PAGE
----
I really meant bring a rolling pin. No one here makes pies or rolled cookies, so if you don’t have one, you’ll want one. Oven thermometer (unreliable gas pressure). Kitchen scale. Parchment paper or a Sil-Pat (though saran wrap and aluminum foil are available at the commissary). Clear pitchers for water and juice (which are mostly available frozen). Smaller tupperware. Kitchen appliances that are NOT/NOT digital, as the power goes out all the time. You really want things that have dials and knobs, so that they’ll come back on when the generator kicks in, especially your slow cooker.

You don’t need a lot of plastic things, as there are tons of plastic vendors here, for trash cans, laundry baskets (in the perfect for we-do-laundry-every-day sizes), wash tubs, opaque pitchers, large tupperware, dish drying racks.


Shower Curtains and hooks (SOOO many bathrooms in every house!). More water pitchers, for purified water to brush your teeth in, you can get them here, but they’re pretty large. Anti-slip bathmats. First Aid stockpile! Bathroom scale.


8 thoughts on “…Dry Goods

  1. i can refer you to my tailor, she does western clothes, and most of her clientele are foreigners. You just have to show her a clear picture of what you want and explain it properly.

    1. Meh, too late now, there’s nothing I need any more. Every tailor I tried could “do” western clothes, but it was always really expensive and not worth bothering with. I’d rather just try something on, I guess, and get it fitted to me, rather than the whole ordeal of going back and forth to have something made perfectly.

  2. What a great list! I wish I had seen something similar for Jakarta, I think we are lacking the same things! Do you guys have APO? It’s been a lifesaver for us! We just buy shoes, clothes, baby clothes and toiletries and diapers from zappos.com, drugstore.com, etc….

    1. totally, though, what with pregnancy and body changes, etc., it’s been a bit tough to try and order clothes and shoes over the internet. But, I do anyway.

  3. Am staggered that you suggest bringing fabric. There is an amazing selection of cottons here in Dhaka plus terrific light wool weaves for mens suiting. You can buy at the the tailors or get your own at many many bazaars including Baridhara. Terrific selections in the bazaars around Asham Manjil Museam in Old Dhaka. Dhaka New Market is expat friendly and you will probably find the missing stationery items too. Try the level 1 shops in the building on corner road 37 and Gulshan ave for stationery too or Bushanadara City Mall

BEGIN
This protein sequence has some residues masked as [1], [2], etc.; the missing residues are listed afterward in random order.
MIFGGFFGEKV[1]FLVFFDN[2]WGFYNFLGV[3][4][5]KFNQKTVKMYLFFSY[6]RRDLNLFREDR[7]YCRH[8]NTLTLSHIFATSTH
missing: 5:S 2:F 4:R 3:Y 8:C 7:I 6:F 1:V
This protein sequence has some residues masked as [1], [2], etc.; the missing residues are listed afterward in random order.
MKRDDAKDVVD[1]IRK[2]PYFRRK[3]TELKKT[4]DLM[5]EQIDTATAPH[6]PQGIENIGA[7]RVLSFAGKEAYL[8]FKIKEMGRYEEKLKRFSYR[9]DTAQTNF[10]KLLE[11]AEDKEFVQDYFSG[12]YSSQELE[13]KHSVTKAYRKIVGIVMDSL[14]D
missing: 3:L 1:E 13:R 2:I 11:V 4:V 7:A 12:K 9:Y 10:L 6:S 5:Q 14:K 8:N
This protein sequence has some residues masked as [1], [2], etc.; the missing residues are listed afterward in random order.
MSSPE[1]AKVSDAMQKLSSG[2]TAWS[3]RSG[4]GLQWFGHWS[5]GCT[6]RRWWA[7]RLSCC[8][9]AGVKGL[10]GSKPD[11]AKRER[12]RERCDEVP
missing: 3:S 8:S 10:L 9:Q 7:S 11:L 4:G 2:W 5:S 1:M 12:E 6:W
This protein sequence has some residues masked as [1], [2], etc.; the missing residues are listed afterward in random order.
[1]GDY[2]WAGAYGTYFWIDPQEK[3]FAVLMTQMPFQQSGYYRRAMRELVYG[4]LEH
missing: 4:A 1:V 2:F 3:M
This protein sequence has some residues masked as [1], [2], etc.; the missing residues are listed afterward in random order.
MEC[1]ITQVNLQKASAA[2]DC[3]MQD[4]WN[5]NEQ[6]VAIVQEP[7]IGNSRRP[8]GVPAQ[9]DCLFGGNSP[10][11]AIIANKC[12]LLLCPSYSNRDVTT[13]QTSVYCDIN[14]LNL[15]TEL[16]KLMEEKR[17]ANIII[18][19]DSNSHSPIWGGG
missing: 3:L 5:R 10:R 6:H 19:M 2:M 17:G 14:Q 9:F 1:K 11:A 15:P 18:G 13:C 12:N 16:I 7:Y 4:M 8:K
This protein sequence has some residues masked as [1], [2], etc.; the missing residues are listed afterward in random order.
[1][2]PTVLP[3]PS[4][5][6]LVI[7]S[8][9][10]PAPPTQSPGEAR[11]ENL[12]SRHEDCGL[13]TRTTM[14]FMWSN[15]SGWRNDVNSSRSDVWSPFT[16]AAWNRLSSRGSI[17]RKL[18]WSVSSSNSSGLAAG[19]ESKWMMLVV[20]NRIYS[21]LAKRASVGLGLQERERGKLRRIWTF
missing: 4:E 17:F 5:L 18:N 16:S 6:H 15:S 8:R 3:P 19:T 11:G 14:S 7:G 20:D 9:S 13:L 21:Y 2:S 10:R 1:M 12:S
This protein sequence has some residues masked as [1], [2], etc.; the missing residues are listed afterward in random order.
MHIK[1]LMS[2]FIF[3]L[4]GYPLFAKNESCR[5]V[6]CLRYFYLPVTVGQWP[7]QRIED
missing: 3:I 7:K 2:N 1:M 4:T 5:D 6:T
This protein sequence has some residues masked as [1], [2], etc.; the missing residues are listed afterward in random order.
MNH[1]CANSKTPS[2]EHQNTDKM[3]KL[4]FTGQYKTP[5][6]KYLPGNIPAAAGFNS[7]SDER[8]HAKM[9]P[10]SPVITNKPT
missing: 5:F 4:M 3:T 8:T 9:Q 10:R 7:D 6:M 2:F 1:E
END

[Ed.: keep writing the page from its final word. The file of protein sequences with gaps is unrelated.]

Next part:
1. I have a really hard time finding women’s fabrics that are suitable for a variety of items. There is TONS of flat weave cottons, but not much of anything for dresses, stretchy garments or eveningwear (other than silk satin). In addition, since it takes me about 2 hours to get to Bashundhara City Mall every time I go, I hesitate to consider that convenient for shopping. But, my husband does have much more luck with fabrics, as men’s garments locally are very similar to men’s garments in the US. I am mostly advocating that women interested in having fancy tailoring done should bring some fabrics for that. Even casual wear. Most of the women I know who get their Western tailoring done use fabric purchased elsewhere.

      1. Understood if time is an issue and stretch fabrics. Please understand that the real Dhaka for fabrics is Old Dhaka with the New Market (not far from Bashundarah City) is something in between. Sorry it seems to rake you so long to get to Bashundara as most expats including me are in the embassy area and it never takes me more than 30 minutes if you go in the morning. After that it is a lottery. But please do not judge Dhaka on a small part. My interest comes from the fact that my wife runs a patchwork fabric shop in Australia. Get a small group toegether and start at New ,Market and then go to the bazaar opposite the entrance to Ashan Manzil. There are fabulous speclai occasin fabrics there. I won’t kep harping at you, but hope you get some pleasure from the diversity here. If I get a chance I hope to get to Babarghat which is a centuries old fabric market about 40 miles from Dhaka. It has over a hundred acres of fabric stalls. Enjoy your fabrics.

    2. I think I have supremely bad travelling luck in this town. I am always the last to arrive, if the occasion is outside of the Gulshan area! I have had excellent luck with crafting fabric, and it’s no wonder that your wife’s shop has a great resource here for interesting fabrics. I have sent some to crafting friends abroad as well. Perhaps some day I’ll make it to the _real_ fabric center, and not have to scrounge through the ‘slim pickings’ in this neighborhood! 🙂